Feeding Fowl: What to Expect

feeding fowl

If you are new in the chicken, turkey or waterfowl game, you probably have some questions about what, when and how much to feed your birds. These questions are often answered differently based on breed, age, environment and purpose of your birds, but I will attempt to get all the basics answered.

New Hatchlings

Baby Chicks and Turkeys will require a starter feed; this can be medicated or not, amprolium is often included in chick starter feed to prevent coccidiosis (especially dangerous to chicks). Waterfowl no not require medicated starter feed, however if you have no other option, studies show that USDA approved chick medications do not negatively effect waterfowl.

Starter Feed Consumption Rates (General Figures Provided by Nutrena):

  • Layers: First 10 Weeks = 9-10 lbs of feed per bird
  • Broilers: First 6 Weeks = 8-9 lbs of feed per bird
  • Turkeys: First 12 Weeks = 72 lbs of feed per bird
  • Geese: First 8 Weeks = 53 lbs of feed per bird
  • Ducks: First 8 Weeks = 22 lbs of feed per bird
  • Game Birds: First 8 Weeks = 9 lbs of feed per bird

Layer Feed

Depending on your breed, in about 16-24 months your females will hopefully start laying eggs. This means their diet will need some changing, basically less protein and more calcium compared with the starter feeds. Many layer feeds will come with extra calcium, but you can always keep a dish of crushed oyster shells or calcium enhanced grit in the coop; your girls will partake as needed. This prevents malformed and brittle eggs.

Egg Laying Bird Feed Consumption (General Figures Provided by Nutrena):

  • Chickens: 1.5 lbs per bird /week
  • Turkeys: 4-5 lbs per bird /week
  • Geese: 3 lbs per bird /week
  • Ducks: 1.5-2 lbs per bird /week
  • Game Birds: 1-1.5 lbs per bird /week

Tips For Feeding Chickens

I only have two chickens, beautiful girls that are about 4 years old. With such a small number they require very little maintenance. That being said, the easiest way to know how much feed they need is to check the feeder, I try to never leave their feeder empty. Its an 11 lb hanging feeder so i only refill it every couple weeks. We also have a family of mice that are probably subsisting on chicken egg layer feed which may account for some feed loss.

My roommates and I also tend to give our ladies a decent amount of kitchen scraps, and we let them out to eat grass, bugs, weeds and whatever they want in the garden / yard. This supplements their feed quite a bit, I know Blackie and Crusty Butt (she had some issues as a poult) go crazy over any greens or veggies and they get some almost every other day.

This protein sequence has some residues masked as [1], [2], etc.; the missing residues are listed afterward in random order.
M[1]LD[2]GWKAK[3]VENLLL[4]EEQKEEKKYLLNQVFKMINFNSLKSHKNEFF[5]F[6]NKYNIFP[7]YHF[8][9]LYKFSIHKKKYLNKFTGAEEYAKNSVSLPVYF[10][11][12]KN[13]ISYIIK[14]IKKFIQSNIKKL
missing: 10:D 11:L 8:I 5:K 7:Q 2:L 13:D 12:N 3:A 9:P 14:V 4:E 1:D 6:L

Final Thoughts

Figuring out your feed needs is pretty simple. I would suggest buying the first few months worth, about 10 lbs per chick, and seeing how it goes from there. The key is never to get caught with an empty feeder and a closed feed store, which is what happened to me yesterday. No worries though, just gave the girls a hefty helping leftover rice and veggies to tide them over!

6 thoughts on “Feeding Fowl: What to Expect

  1. Trace Smith says:

    i have six cute chics. i bought them from the local farm & garden TCS of Rutland VT and they were only about 12$ total. The store had them labeled as “Straight Chicken” now I’m a little confused… is that their breed? does that mean “mutt”? I cant seem to find data on this type of chicken

    Thanks for the food amount article. I was getting a little spooked that a two ounce pet ate about a pound plus of food.

    Thanks for all the great advice.

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  3. Kay Linger says:

    I have a few back yard chickens. I had the occasion to catch one yesterday and discovered my birds are very thin. Instead of having a meaty breast, I can feel the breast bone. They are free range, and I feed a layer pellet (which they don’t like) and scratch grain. Any suggestions?

    • trace smith says:

      i have fed mine cereal with nuts and fruit in it. Basic 4 and Great Grains. They love pecans and nuts. Got super plump. :) :) hope yours get better. :)

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